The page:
second year you will participate in a weeklong fieldtrip (currently to Copenhagen or Tenerife) during which you will put these skills into practice. The dissertation involves independent research using primary data sources. You will have a free choice about the kind of project you choose. Some students travel overseas and collect data in the field, other students choose projects based in archives or undertake laboratory based modelling. Most students say that completing this independent research is the most rewarding part of their whole degree course.
What do the colleges do? College life is one of the University of Oxford’s greatest assets, since a close college community provides a friendly and welcoming home for students. Tutors get to know students individually, enabling them to respond to their particular academic needs. You therefore receive all the benefits of being educated at a large university while living and studying in a small, friendly community. The geography course is organised and co-ordinated centrally by the department and is the same for all students, so in terms of the quality of teaching you will receive, all colleges are identical. The Oxford system combines the best of one-to-one teaching in college with the wealth and resources in the University and its departments. The tutorial system means that you are likely to receive much more personal tuition and greater pastoral support than other universities can offer.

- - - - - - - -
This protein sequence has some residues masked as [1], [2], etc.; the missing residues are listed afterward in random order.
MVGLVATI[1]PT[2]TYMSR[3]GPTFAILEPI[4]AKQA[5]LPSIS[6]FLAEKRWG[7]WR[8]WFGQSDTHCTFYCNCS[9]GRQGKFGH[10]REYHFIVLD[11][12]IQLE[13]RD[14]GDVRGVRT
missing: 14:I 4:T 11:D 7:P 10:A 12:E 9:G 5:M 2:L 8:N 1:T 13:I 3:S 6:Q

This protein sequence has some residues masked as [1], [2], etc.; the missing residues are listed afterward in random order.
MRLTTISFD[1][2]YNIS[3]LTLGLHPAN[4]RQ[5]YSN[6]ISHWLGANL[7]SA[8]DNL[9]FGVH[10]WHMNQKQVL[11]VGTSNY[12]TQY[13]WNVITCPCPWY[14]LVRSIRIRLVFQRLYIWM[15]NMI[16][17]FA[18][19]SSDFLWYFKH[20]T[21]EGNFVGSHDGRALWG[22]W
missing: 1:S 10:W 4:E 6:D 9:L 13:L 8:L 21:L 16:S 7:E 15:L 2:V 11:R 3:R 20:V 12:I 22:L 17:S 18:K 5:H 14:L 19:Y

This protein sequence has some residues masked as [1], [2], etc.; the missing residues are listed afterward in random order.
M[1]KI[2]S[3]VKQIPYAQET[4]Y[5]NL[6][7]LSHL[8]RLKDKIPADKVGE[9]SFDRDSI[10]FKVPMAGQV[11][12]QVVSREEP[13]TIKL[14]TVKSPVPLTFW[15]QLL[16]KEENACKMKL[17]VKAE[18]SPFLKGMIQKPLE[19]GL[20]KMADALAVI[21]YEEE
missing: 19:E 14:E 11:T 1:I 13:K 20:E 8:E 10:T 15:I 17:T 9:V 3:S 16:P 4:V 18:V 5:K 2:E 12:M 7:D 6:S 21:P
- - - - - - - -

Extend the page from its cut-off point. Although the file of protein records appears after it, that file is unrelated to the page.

Tutorials are weekly meetings with a tutor and typically two or three students, to discuss an essay or other written work. These complement lectures and practical classes delivered in the department which all students attend, irrespective of their college. You can choose a college at the application stage, or alternatively submit an Open Application and a college will be selected for you. There are 14 colleges at Oxford which admit Geography students and you must apply to one of these, as follows: Brasenose, Christ Church, Hertford, Jesus, Keble, Mansfield, St. Anne’s, St. Catherine’s, St. Edmund Hall, St. Hilda’s, St. John’s, St. Peter’s, Regent’s Park, Worcester. For further information on these colleges please visit their individual websites.
“I was always a bit scared of applying to Oxford; I worried that everyone would be far cleverer than me and that I would be way out of my comfort zone. Instead I’ve found that both the course and the tutors have pushed me academically whilst never expecting the impossible. Applying here may appear daunting, but the rewards you get are second to none.”
We are looking for able and well-motivated students. In our selection criteria we are looking for your potential for independent thinking, ability to follow an argument, comprehension, problem-solving and a spirit of enquiry. Competition for a place for Geography at Oxford is expected to be very strong. You should have achieved, or be predicted to achieve, A*AA at A-level or 39 points with 7,6,6 at higher level in the IB. There are no required subjects you must have studied, although nearly all applicants have studied Geography.
Applicants will need to display evidence of a strong academic record and an ability to deploy their knowledge in ways that show initiative and enthusiasm. Interviews are not a test of knowledge but give candidates the opportunity to respond in a thoughtful way to unpredictable questions and ideas. In addition to the interview, all candidates applying for geography must take the Thinking Skills Assessment (TSA) in November. Details of this can be found at www.geog.ox.ac.uk/undergraduate/tsa/